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‘It Takes a Team’ to Help Families Affected by Huntington’s

August 29, 2022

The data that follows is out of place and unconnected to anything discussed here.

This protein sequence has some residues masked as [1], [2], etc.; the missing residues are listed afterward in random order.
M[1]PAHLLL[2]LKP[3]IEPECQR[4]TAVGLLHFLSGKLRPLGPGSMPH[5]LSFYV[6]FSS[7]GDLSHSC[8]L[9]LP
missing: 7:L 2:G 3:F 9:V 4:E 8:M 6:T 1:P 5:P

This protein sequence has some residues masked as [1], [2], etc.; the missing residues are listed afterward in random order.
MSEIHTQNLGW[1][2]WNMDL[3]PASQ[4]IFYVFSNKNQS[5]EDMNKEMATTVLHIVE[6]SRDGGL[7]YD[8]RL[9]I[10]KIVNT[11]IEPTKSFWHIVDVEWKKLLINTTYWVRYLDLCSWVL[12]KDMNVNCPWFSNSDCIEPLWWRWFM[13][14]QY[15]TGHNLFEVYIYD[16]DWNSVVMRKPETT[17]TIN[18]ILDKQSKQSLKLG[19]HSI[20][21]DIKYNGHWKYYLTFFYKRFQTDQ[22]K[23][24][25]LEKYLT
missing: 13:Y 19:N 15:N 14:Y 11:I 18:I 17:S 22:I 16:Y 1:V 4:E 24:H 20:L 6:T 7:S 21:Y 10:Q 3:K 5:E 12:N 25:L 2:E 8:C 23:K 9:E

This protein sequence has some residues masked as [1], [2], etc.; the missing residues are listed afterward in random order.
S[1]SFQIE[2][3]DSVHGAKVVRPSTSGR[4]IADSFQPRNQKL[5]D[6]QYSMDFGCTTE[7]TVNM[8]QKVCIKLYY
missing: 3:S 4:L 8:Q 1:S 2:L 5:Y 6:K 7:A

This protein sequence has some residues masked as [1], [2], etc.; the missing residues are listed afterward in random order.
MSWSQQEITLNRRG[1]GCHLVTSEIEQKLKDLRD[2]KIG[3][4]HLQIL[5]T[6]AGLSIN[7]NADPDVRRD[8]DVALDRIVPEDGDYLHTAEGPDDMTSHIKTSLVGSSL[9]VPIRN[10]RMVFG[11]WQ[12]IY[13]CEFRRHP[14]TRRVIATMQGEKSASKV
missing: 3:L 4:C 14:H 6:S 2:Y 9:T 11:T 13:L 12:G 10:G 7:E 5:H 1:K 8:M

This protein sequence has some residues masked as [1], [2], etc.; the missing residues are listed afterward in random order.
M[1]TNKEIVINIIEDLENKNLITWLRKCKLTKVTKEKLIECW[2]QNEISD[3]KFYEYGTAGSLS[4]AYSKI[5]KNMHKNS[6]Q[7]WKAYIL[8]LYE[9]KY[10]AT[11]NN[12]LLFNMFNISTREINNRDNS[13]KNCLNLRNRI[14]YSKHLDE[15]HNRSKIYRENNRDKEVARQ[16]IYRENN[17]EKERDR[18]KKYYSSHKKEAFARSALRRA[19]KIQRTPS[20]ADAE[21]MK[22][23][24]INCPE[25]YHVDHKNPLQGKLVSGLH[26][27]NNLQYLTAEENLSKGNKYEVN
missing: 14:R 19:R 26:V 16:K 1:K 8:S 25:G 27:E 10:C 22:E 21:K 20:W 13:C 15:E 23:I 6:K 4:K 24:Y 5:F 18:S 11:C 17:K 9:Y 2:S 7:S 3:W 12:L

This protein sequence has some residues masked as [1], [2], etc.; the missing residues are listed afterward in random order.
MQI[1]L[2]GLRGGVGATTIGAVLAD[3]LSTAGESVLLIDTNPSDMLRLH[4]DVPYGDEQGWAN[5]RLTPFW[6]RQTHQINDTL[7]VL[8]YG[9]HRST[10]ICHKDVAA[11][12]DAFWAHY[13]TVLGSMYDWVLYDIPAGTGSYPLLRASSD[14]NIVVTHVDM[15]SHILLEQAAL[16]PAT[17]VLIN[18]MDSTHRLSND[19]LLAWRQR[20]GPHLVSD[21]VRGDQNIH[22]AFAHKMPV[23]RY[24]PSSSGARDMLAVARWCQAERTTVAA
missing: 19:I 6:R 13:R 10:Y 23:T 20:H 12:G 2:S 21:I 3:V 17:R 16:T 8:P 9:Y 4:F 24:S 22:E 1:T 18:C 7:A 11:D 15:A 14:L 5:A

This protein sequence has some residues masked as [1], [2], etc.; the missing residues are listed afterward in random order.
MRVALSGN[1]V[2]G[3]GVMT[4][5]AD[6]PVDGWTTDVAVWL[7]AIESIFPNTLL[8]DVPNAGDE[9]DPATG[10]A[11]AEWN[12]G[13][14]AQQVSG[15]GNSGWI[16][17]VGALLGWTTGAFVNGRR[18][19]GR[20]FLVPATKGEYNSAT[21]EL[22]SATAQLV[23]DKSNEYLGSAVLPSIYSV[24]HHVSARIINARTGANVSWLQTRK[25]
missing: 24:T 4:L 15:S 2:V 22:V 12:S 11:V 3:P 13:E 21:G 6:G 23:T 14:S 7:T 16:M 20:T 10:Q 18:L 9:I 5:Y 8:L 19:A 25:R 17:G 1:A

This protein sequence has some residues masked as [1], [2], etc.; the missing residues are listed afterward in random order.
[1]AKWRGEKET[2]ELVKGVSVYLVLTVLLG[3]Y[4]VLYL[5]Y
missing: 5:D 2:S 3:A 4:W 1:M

Not all family traditions are positive; inherited conditions like Huntington’s disease can devastate generations. James Duffy, MD Named after the doctor who discovered it in the late 19th century, Huntington’s disease is a fatal disorder that causes the progressive breakdown of nerve cells in the brain, according to James Duffy, MD, a neuropsychiatrist with the Chase Family Movement Disorders Center, part of the Hartford HealthCare Ayer Neuroscience Institute. “It’s what we call an autosomal dominant disorder. You only need one gene from one parent to inherit the disease,” Dr. Duffy explained. As Huntington’s causes nerve cells in the brain to deteriorate, it can affect the individual’s motor movement, leaving some writhing, and target fine motor skills, cognition, impulse control and metabolism. People with Huntington’s disease, as a result, have a higher risk of diabetes, depression and severe shifts in their personality. “The disease affects every aspect of who we are – how we relate to others socially, how we maintain relationships and how we stay in jobs,” Dr. Duffy said. He works on the team at Chase Family Movement Disorders Center to help unravel the disease and its impact on patients and their families, who are greatly affected by the changes. The team approach – which includes a neurologist, neuropsychiatrist, neuropsychologist and social worker - focuses on minimizing the disease’s effect on the person’s life, while treating the movement disruptions. “It takes a team to help these families,” Dr. Duffy admitted. Typically, symptoms of Huntington’s develop in a person’s 50s or 60s, depending on the degree of genetic mutation. Genetic counseling can help pinpoint the disease, but he said it should only be done after a patient has a care team lined up for much-needed support. “Families have been carrying this torment around for generations. Part of our job is to reassure them that we will treat them with compassion. Let’s do all we can to slow it down and, hopefully, something will come out to stop its progression,” Dr. Duffy said. Treatment for people with Huntington’s addresses the movement disorder, depression and some impulse control issues. Lifestyle changes like regular mild exercise, good sleep habits, healthy diet and eliminating sugar and alcohol can also help combat the disease, slowing its onset and progression. “The gene is your potential but not necessarily your ultimate destiny,” Dr. Duffy noted. “It’s like any gene – you have this vulnerability, therefore, you do everything you can to minimize the effects of the gene.”

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